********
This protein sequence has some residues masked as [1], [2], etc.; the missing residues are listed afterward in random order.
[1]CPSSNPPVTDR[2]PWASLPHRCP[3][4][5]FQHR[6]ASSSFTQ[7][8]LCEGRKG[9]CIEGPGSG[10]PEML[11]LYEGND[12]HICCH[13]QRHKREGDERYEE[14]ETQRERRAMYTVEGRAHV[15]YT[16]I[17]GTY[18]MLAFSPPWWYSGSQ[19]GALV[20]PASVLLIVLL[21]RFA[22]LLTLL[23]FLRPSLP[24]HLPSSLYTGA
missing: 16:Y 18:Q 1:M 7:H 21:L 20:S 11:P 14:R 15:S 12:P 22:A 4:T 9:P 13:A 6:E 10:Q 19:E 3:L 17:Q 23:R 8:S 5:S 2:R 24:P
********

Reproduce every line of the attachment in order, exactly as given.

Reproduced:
This protein sequence has some residues masked as [1], [2], etc.; the missing residues are listed afterward in random order.
[1]CPSSNPPVTDR[2]PWASLPHRCP[3][4][5]FQHR[6]ASSSFTQ[7][8]LCEGRKG[9]CIEGPGSG[10]PEML[11]LYEGND[12]HICCH[13]QRHKREGDERYEE[14]ETQRERRAMYTVEGRAHV[15]YT[16]I[17]GTY[18]MLAFSPPWWYSGSQ[19]GALV[20]PASVLLIVLL[21]RFA[22]LLTLL[23]FLRPSLP[24]HLPSSLYTGA
missing: 16:Y 18:Q 1:M 7:H 21:L 20:S 11:P 14:R 15:S 12:P 22:A 4:T 9:P 13:A 6:E 10:Q 19:E 3:L 17:Q 23:R 8:S 5:S 2:R 24:P